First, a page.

God as Mighty Warrior
Isaiah says, Behold, the Lord God comes with might and his arm rules for him. The picture here is one of God as a mighty warrior who fights on behalf of His people. It’s similar to the image we find over in Exodus 14:14, The Lord will fight for you. Moses says this to the Israelites when Pharaoh’s army pursued them to the Red Sea. With their backs to the sea and the army of the world’s greatest nation in hot pursuit, Israel was as good as dead. But God proved His strength by delivering His people from the enemy, parting the waters for Israel before vanquishing the enemy warriors. God always makes a way for His people.
After this deliverance, Moses led the people in worship and this is what they sang: The Lord is a warrior; the Lord is His name (Exodus 15:3). They sang this song of victory because praise follows promise. Worship is our response to salvation. That makes worship our most vital activity. It’s more vital than work, than child-rearing, than accruing wealth. Like Israel, we were dead until the warrior God fought for us and brought us back to life. Do I worship like a dead man who has been brought back to life? It’s amazing that I can yawn my way through a story like this on most Sunday mornings. Praise follows promise — because our God is faithful. He fights on behalf of His people.
And Isaiah proclaims the same truth here. The prophet wants the people of his own day to know that God has not gone into retirement. He is still able to defeat His enemies and rescue His people. And this is a good word for us as well. Behold your God, church. He has not gone into retirement. He is still the same mighty warrior He was on the banks of the Red Sea. He will always fight for His people.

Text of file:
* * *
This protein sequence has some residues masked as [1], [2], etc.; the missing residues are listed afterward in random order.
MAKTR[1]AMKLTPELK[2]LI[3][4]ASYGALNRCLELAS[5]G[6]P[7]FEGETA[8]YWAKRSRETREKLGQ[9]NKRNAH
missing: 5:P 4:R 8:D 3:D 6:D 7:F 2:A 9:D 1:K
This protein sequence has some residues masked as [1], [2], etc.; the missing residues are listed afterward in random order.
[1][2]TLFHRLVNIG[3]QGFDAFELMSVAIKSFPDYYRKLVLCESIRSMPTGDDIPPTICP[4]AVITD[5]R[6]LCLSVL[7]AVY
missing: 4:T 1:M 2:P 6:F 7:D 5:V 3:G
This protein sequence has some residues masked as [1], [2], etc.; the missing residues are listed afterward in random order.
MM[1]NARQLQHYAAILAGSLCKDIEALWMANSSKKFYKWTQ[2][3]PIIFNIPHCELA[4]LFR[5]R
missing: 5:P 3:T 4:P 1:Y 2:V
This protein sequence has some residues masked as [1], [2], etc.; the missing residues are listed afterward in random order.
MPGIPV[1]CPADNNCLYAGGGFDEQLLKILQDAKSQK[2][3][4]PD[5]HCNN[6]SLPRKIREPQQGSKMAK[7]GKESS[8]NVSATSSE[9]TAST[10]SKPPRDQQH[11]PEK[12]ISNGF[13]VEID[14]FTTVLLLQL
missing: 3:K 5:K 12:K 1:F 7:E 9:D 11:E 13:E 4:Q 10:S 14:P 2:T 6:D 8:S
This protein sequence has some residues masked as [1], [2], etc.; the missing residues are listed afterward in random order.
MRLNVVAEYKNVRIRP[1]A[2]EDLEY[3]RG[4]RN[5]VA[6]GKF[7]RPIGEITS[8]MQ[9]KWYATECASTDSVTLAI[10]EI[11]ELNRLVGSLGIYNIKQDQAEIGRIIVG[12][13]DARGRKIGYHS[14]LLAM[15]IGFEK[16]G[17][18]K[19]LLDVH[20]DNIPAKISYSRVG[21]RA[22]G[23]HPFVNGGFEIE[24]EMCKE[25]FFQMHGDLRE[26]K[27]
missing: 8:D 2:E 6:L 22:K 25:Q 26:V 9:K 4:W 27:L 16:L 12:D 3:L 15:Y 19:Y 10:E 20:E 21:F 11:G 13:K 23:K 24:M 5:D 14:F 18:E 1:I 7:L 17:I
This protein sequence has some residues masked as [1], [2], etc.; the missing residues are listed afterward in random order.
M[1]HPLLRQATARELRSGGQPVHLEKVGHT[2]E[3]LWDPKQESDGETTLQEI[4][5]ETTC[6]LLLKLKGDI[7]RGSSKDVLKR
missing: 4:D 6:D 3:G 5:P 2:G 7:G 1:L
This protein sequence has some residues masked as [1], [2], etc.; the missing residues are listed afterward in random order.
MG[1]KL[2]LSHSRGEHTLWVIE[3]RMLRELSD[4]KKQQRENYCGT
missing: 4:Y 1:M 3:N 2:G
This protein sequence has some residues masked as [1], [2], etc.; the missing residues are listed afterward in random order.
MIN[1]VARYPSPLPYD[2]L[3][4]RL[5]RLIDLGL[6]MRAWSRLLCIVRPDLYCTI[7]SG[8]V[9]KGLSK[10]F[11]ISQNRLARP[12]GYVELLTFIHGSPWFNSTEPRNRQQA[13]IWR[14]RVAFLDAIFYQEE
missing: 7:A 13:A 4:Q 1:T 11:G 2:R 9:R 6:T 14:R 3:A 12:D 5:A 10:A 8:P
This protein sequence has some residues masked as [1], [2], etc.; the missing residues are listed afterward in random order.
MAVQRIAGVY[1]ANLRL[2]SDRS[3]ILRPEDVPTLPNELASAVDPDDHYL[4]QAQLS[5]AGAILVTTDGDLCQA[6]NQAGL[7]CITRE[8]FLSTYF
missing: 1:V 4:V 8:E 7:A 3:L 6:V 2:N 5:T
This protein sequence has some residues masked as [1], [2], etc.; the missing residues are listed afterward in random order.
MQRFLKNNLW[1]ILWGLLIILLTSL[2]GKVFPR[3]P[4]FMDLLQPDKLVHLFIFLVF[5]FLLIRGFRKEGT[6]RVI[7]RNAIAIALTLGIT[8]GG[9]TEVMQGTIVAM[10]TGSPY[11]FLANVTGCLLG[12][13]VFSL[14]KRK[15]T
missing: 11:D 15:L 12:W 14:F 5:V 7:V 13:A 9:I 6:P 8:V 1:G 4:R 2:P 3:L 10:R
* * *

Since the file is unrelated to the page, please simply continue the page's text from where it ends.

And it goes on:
“Reward” and “recompense” is the language used to describe the plunder of a conquering army. They would come through and claim the conquered people’s land and livestock and possessions. So the picture here is God bringing with Him the spoils of victory. He is able to conquer the spiritual forces that stand against us. Any sin, any temptation, anything in our past — these are part of His spoils. He is mighty to conquer and bring victory.
All of this is summarized by the mighty arm of God. Behold, the Lord God comes with might, and his arm rules for him. Isaiah has more to say about “the arm of the Lord” than any other OT prophet. “His arm rules for him” is a way of saying that God doesn’t need to get help from any other being. He rules by right of His own mighty power.
Behold, our God is a mighty warrior.